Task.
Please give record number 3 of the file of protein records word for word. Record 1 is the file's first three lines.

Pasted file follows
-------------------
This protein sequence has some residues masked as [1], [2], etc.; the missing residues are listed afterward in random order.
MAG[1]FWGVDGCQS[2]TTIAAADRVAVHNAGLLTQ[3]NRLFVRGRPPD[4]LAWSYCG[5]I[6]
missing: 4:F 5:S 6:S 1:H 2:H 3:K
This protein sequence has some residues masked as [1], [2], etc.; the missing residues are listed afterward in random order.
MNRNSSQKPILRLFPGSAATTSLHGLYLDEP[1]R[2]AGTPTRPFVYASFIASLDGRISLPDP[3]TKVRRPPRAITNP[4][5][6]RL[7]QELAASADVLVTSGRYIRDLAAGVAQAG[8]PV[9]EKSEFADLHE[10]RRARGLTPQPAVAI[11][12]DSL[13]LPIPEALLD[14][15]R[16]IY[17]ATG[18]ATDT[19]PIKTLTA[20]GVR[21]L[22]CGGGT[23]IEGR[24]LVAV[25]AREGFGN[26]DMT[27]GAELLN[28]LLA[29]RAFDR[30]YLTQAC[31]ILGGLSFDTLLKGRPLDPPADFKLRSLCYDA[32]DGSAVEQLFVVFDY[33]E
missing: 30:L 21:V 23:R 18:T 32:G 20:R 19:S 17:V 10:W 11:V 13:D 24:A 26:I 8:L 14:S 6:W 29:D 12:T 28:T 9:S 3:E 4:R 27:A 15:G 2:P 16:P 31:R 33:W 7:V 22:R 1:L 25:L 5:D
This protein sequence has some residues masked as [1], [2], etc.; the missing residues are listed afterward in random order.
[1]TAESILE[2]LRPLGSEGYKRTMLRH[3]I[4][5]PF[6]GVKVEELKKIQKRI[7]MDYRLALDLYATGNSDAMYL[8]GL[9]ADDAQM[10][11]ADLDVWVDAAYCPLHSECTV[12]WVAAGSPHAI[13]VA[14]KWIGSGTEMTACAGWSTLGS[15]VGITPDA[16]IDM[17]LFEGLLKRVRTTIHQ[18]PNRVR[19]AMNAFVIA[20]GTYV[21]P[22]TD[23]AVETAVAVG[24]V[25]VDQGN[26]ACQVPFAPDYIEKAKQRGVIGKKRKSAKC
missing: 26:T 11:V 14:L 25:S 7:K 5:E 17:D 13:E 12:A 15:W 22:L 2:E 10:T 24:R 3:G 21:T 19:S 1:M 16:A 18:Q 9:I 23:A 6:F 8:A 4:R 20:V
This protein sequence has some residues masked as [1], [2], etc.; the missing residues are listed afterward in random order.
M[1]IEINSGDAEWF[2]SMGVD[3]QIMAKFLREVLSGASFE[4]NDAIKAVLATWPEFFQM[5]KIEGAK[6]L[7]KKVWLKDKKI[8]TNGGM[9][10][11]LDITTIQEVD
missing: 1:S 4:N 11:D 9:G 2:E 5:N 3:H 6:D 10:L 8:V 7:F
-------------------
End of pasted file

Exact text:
This protein sequence has some residues masked as [1], [2], etc.; the missing residues are listed afterward in random order.
[1]TAESILE[2]LRPLGSEGYKRTMLRH[3]I[4][5]PF[6]GVKVEELKKIQKRI[7]MDYRLALDLYATGNSDAMYL[8]GL[9]ADDAQM[10][11]ADLDVWVDAAYCPLHSECTV[12]WVAAGSPHAI[13]VA[14]KWIGSGTEMTACAGWSTLGS[15]VGITPDA[16]IDM[17]LFEGLLKRVRTTIHQ[18]PNRVR[19]AMNAFVIA[20]GTYV[21]P[22]TD[23]AVETAVAVG[24]V[25]VDQGN[26]ACQVPFAPDYIEKAKQRGVIGKKRKSAKC
missing: 26:T 11:V 14:L 25:S 7:K 5:E 17:D 13:E 12:A 15:W 22:L 2:E 10:T 24:R 3:G 21:T 19:S 1:M 16:A 18:Q 9:I 23:A 6:F 8:A 4:R 20:V